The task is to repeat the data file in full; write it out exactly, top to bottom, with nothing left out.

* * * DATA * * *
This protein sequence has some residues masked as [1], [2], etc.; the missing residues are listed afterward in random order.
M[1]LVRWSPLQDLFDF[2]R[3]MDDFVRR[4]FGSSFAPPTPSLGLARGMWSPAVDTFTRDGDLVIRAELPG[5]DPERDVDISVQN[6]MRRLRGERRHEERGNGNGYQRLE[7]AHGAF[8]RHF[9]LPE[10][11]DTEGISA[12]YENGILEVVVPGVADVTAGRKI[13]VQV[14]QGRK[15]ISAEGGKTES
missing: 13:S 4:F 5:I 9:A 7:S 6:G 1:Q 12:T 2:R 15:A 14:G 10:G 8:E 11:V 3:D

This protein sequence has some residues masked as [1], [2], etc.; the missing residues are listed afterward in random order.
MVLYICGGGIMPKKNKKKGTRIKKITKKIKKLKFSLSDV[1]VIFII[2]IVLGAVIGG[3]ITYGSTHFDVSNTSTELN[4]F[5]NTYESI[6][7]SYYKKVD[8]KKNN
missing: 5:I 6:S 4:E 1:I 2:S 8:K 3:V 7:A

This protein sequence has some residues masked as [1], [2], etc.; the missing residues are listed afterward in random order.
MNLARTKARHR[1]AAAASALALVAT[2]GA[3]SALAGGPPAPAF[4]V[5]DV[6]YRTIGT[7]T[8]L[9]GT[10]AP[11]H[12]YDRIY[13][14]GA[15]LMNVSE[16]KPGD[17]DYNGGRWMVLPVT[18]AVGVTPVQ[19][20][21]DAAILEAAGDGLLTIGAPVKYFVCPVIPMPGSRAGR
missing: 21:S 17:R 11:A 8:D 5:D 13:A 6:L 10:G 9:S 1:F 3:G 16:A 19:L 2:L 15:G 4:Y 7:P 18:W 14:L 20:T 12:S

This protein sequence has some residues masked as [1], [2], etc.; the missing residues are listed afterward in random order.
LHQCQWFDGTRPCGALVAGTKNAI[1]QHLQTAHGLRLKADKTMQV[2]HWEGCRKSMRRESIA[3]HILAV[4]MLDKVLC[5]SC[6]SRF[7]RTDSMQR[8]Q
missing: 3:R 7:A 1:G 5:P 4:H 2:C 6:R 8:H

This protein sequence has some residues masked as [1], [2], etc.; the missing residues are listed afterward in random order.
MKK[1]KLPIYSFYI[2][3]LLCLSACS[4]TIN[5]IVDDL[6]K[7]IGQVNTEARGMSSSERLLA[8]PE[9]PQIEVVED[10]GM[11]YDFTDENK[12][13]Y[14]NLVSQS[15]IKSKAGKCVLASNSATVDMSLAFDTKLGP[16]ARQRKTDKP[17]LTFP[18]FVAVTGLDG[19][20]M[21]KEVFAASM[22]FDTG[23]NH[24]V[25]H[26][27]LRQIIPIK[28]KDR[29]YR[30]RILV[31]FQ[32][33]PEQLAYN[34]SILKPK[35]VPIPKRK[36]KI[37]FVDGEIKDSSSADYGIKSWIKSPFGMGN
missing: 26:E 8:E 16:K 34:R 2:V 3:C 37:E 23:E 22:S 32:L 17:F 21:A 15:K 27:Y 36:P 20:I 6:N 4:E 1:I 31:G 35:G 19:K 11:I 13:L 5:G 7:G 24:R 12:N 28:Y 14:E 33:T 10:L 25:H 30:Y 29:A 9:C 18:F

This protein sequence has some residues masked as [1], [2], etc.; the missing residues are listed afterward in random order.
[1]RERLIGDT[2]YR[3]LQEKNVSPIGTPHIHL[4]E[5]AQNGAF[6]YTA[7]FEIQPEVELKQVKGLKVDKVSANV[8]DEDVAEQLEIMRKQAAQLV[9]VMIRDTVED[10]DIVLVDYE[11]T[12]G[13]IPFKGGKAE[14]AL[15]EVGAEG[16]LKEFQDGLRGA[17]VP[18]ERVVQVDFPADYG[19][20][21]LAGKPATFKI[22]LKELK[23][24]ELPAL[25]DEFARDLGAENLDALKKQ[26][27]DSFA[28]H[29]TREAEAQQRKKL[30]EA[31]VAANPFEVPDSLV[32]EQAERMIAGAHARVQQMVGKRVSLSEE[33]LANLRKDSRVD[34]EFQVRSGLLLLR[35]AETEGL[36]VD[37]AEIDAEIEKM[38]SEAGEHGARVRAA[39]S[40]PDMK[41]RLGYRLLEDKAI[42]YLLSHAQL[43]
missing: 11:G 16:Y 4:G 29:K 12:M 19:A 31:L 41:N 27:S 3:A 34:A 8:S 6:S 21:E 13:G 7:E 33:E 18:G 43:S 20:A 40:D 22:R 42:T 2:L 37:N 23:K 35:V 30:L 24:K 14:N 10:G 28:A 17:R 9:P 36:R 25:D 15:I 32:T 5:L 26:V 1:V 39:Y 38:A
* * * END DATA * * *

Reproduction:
This protein sequence has some residues masked as [1], [2], etc.; the missing residues are listed afterward in random order.
M[1]LVRWSPLQDLFDF[2]R[3]MDDFVRR[4]FGSSFAPPTPSLGLARGMWSPAVDTFTRDGDLVIRAELPG[5]DPERDVDISVQN[6]MRRLRGERRHEERGNGNGYQRLE[7]AHGAF[8]RHF[9]LPE[10][11]DTEGISA[12]YENGILEVVVPGVADVTAGRKI[13]VQV[14]QGRK[15]ISAEGGKTES
missing: 13:S 4:F 5:I 9:A 7:S 6:G 1:Q 12:T 2:R 15:A 14:G 10:G 8:E 11:V 3:D

This protein sequence has some residues masked as [1], [2], etc.; the missing residues are listed afterward in random order.
MVLYICGGGIMPKKNKKKGTRIKKITKKIKKLKFSLSDV[1]VIFII[2]IVLGAVIGG[3]ITYGSTHFDVSNTSTELN[4]F[5]NTYESI[6][7]SYYKKVD[8]KKNN
missing: 5:I 6:S 4:E 1:I 2:S 8:K 3:V 7:A

This protein sequence has some residues masked as [1], [2], etc.; the missing residues are listed afterward in random order.
MNLARTKARHR[1]AAAASALALVAT[2]GA[3]SALAGGPPAPAF[4]V[5]DV[6]YRTIGT[7]T[8]L[9]GT[10]AP[11]H[12]YDRIY[13][14]GA[15]LMNVSE[16]KPGD[17]DYNGGRWMVLPVT[18]AVGVTPVQ[19][20][21]DAAILEAAGDGLLTIGAPVKYFVCPVIPMPGSRAGR
missing: 21:S 17:R 11:A 8:D 5:D 13:A 6:L 10:G 9:S 1:F 3:G 16:A 19:L 2:L 15:G 4:Y 7:P 18:W 14:L 20:T 12:S

This protein sequence has some residues masked as [1], [2], etc.; the missing residues are listed afterward in random order.
LHQCQWFDGTRPCGALVAGTKNAI[1]QHLQTAHGLRLKADKTMQV[2]HWEGCRKSMRRESIA[3]HILAV[4]MLDKVLC[5]SC[6]SRF[7]RTDSMQR[8]Q
missing: 3:R 7:A 1:G 5:P 4:H 2:C 6:R 8:H

This protein sequence has some residues masked as [1], [2], etc.; the missing residues are listed afterward in random order.
MKK[1]KLPIYSFYI[2][3]LLCLSACS[4]TIN[5]IVDDL[6]K[7]IGQVNTEARGMSSSERLLA[8]PE[9]PQIEVVED[10]GM[11]YDFTDENK[12][13]Y[14]NLVSQS[15]IKSKAGKCVLASNSATVDMSLAFDTKLGP[16]ARQRKTDKP[17]LTFP[18]FVAVTGLDG[19][20]M[21]KEVFAASM[22]FDTG[23]NH[24]V[25]H[26][27]LRQIIPIK[28]KDR[29]YR[30]RILV[31]FQ[32][33]PEQLAYN[34]SILKPK[35]VPIPKRK[36]KI[37]FVDGEIKDSSSADYGIKSWIKSPFGMGN
missing: 26:E 8:E 16:K 34:R 2:V 3:C 37:E 23:E 22:S 32:L 17:F 21:A 15:K 27:Y 36:P 20:I 6:N 4:E 1:I 31:G 35:G 19:K 11:I 13:L 5:G 7:G 24:R 12:N 28:Y 14:E 33:T 10:L 25:H 30:Y 29:A 9:C 18:F

This protein sequence has some residues masked as [1], [2], etc.; the missing residues are listed afterward in random order.
[1]RERLIGDT[2]YR[3]LQEKNVSPIGTPHIHL[4]E[5]AQNGAF[6]YTA[7]FEIQPEVELKQVKGLKVDKVSANV[8]DEDVAEQLEIMRKQAAQLV[9]VMIRDTVED[10]DIVLVDYE[11]T[12]G[13]IPFKGGKAE[14]AL[15]EVGAEG[16]LKEFQDGLRGA[17]VP[18]ERVVQVDFPADYG[19][20][21]LAGKPATFKI[22]LKELK[23][24]ELPAL[25]DEFARDLGAENLDALKKQ[26][27]DSFA[28]H[29]TREAEAQQRKKL[30]EA[31]VAANPFEVPDSLV[32]EQAERMIAGAHARVQQMVGKRVSLSEE[33]LANLRKDSRVD[34]EFQVRSGLLLLR[35]AETEGL[36]VD[37]AEIDAEIEKM[38]SEAGEHGARVRAA[39]S[40]PDMK[41]RLGYRLLEDKAI[42]YLLSHAQL[43]
missing: 11:G 16:Y 4:G 29:K 12:M 19:A 31:L 41:N 27:S 3:A 34:A 8:S 6:S 21:E 13:G 7:E 33:E 18:G 43:S 20:A 40:D 22:R 42:T 2:L 37:N 23:K 35:V 30:L 24:K 14:N 10:G 28:A 17:R 9:P 36:R 25:D 15:I 32:T 5:L 26:V 1:V 39:Y 38:A